Isaak Birzha was born in 1921 in Odessa. His father was a tailor at the local opera theater. In 1939, after some hesitation concerning his future career, Isaak entered the Moscow Military School for Technical Tools of Reconnaissance. In 1940, this military school closed down, and Isaak was transferred to the Rostov-on-Don Artillery School. Upon graduating from it in May 1941, he was promoted to the rank of lieutenant and sent to the area of Lvov, in the newly annexed Eastern Galicia, where he was to serve as the commander of a battery (artillery company) of 76-mm cannons.
A month later, the Soviet-German War broke out, and Isaak took part in combat from its first day. Together with the entire Red Army, he retreated eastward with his battery, losing one cannon after another. In fall 1941, Birzha was transferred to the defense of Moscow, now as the commander of a riflemen company. In December 1941, during the Soviet counter-offensive near Moscow, when Isaak was already the commander of a battalion, he was wounded, and spent several months in hospital. In the spring of 1942, the convalescing Isaak Birzha was appointed a teacher at an artillery academy. However, in the fall of that year he requested to be allowed to return to frontline duty. This time, he was sent to the Leningrad Front as the commander of a 122-mm mortar battalion, the 568th Mortar Regiment. He took part in the battles to lift the siege of Leningrad, and fought in the Baltic region, and then in Belorussia and Poland. In 1945, he saw action in Germany itself, taking part in the Battle of Berlin. In February 1945, he was seriously shell-shocked. In 1946, Birzha was discharged from the army, and returned to Odessa.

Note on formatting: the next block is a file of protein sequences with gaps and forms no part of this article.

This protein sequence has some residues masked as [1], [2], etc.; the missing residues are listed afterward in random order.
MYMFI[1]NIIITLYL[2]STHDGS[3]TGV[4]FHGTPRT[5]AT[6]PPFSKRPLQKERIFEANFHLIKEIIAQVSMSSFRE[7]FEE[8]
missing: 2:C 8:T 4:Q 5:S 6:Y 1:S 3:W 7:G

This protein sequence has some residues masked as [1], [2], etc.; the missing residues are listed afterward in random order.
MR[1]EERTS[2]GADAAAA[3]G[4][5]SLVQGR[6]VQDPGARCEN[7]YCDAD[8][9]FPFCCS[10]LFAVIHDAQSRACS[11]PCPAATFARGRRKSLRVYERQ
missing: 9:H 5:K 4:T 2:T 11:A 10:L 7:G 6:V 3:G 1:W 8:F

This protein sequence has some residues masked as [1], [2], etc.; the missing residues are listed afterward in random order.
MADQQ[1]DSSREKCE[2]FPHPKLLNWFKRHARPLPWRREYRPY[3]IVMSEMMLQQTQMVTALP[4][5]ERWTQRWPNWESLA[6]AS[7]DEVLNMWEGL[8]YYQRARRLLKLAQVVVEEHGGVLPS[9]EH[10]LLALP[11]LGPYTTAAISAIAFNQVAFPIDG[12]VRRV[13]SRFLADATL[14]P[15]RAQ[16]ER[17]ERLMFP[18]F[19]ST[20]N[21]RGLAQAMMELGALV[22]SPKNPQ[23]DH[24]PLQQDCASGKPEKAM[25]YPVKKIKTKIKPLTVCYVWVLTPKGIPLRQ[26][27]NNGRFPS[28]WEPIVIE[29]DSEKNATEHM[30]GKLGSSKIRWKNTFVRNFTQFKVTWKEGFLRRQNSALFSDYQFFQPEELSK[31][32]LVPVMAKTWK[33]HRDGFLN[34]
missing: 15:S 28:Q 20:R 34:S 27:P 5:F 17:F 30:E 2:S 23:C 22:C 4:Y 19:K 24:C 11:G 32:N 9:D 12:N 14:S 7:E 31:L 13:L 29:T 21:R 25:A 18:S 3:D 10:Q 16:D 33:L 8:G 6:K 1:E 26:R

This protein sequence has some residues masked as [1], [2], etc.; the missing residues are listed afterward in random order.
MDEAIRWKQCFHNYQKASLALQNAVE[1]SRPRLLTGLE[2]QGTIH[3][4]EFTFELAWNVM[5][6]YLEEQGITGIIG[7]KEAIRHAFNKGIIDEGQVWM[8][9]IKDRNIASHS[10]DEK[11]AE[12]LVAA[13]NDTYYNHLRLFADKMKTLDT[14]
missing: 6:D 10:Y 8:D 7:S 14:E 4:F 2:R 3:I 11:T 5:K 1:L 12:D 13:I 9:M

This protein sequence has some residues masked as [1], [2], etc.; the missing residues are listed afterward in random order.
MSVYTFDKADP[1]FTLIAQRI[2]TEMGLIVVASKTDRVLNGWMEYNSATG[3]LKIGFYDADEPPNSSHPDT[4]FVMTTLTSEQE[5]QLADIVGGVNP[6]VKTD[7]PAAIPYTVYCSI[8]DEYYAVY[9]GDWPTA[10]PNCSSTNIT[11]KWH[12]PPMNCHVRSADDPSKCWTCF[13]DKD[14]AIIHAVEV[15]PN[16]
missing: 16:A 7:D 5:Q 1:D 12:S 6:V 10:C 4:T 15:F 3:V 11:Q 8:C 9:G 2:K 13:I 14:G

Isaak Birzha was awarded the Order of the Red Star; the Order of the Patriotic War, 2nd class, the Order of the Red Banner, and a number of medals. His highest rank, by the end of the war, was that of captain. In all his military documents, he is registered as Birzh, rather than Birzha. In all likelihood, it was he himself who altered the spelling of his last name, since the variant Birzha would have sounded funny to Russian ears. The name is actually derived from Biržai (Birzh in Yiddish), a town in Lithuania.
Nevertheless, on one occasion during his frontline service, Isaak Birzha was confronted with a case of "mild" antisemitism. A fellow officer said to him:
"What kind of name do you have? Isaak Shliomovich! [Birzha's first name and patronymic] In the Red Army, this sounds wrong!" Birzha told him: "That's how I was born, and that's how I will die" 1.
A less mild case of antisemitism occurred in the late 1940s, when Captain Birzha's application to study at an artillery academy was rejected.
Isaak Birzha graduated from the Odessa Institute of Food and Refrigeration Industry, the department of winemaking. For the remainder of his life in the Soviet Union, he worked as a vintner – "like Noah," as he himself put it.
In 1985, Isaak Birzha immigrated to the USA and settled in Los Angeles.
- 1. [O.93/2987]